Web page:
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What Is Mental Telepathy?

Telepathy is defined as "communication through means other than the senses," so add the "mental," and you have the concept of minds directly sending and receiving information without the senses. This might be by using something like radio waves, "thought waves," or whatever the various theories claim.

A True Story

When we were children, my mother and father left one day, to visit relatives in another city an hour or two away. They went to play bingo at a church. My brother Andy, meanwhile, was thrown to the ground by a bully, and his collar bone was broken. Around that same moment, my mother stood up in the middle of the game, and announced to my father, "Andy has been hurt!" They immediately left and stared driving home.

Mental telepathy? It certainly seemed like it at the time, but is there another explanation? Possibly, but more on that in a moment.

Evidence for Telepathy

If we review the evidence for mental telepathy, it should take about a minute, because there isn't much evidence. However, if we review what passes as evidence, we find a common pattern. The tests that "prove" this phenomenon are usually done in some way that is very flawed.

Some "researchers" in ESP (extrasensory perception) and related areas have less of an interest in finding the truth than in proving that these things are real (in my opinion). This affects their experiments. Often it isn't a matter of dishonest intentions, but due to unconscious factors. The most common procedural error made in this type of research is that of "selecting" results.

If you guess what suit a playing card is, you would - by the odds - be right about 25% of the time, because there are 4 suits to choose from. Suppose a "sender" concentrates on the card while you guess. Suppose you try this in 10 trials of 20 cards each, and repeat this with 30 subjects, for a total of 300 trials. Even without telepathy, test subjects will do better than the odds dictate in some trials, and worse in others, right?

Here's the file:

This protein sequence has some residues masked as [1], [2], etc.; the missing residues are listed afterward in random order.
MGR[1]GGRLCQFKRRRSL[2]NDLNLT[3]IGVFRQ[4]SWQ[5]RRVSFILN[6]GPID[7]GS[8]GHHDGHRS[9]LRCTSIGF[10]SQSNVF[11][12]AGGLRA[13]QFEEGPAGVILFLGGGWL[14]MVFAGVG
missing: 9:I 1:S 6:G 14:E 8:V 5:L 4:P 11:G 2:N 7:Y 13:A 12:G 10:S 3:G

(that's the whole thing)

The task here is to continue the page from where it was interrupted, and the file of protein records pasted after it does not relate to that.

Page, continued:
This is entirely normal. For example, a coin flipped many times doesn't alternate systematically between heads and tails, but flip it enough times, and it will average about 50% heads and 50% tails. At least it will if you tally all the flips. On the other hand, if you concentrate your mental powers on heads, and then don't count 100 of the flips that came up tails, and you have a test that "proves" you can affect the coin using the power of your mind alone.

Would real scientists (or those that claim to be) do this? Sometimes perhaps, but it's usually more subtle. Consider those card experiments. If a researcher believes strongly in mental telepathy, he might unconsciously find reasons to exclude non-confirming trials (the subject wasn't ready, the "sender" wasn't concentrating). Count trials with the results you want, and leave out "bad" trials, and you make it look like the subjects are indeed psychic.

Explaining Telepathy - Or Not

Getting back to the story with my mother, here's a scenario: She knew Andy was having trouble with this bully. Earlier in the day she was nearby when Andy mentioned he was worried, because he had to deliver newspapers near the house where this bully lived. She wasn't listening, but the words registered subconsciously. Once finally relaxing at the bingo game, her mind processed the information, and she suddenly "sensed" that her son was in danger. We can call this mother's intuition - but this wouldn't be mental telepathy, right?

Is that what happened? No, it is an explanation I just invented as a possibility. A rational approach is to leave questions open if there is no good evidence one way or the other. We might hypothesize, and test those hypothesis, but it makes no sense to accept an answer before there is good evidence.

That being said, if I could consistently "predict" what was going on in other places, or other minds, I would use such a skill. But I've seen little evidence of anyone doing this consistently, and as far as how they might work if such skills did exist, it is more useful to leave things unexplained than to invent causes which we want to be true. Maybe we'll never have a good explanation of what is called telepathy, but that's better than having a false understanding.


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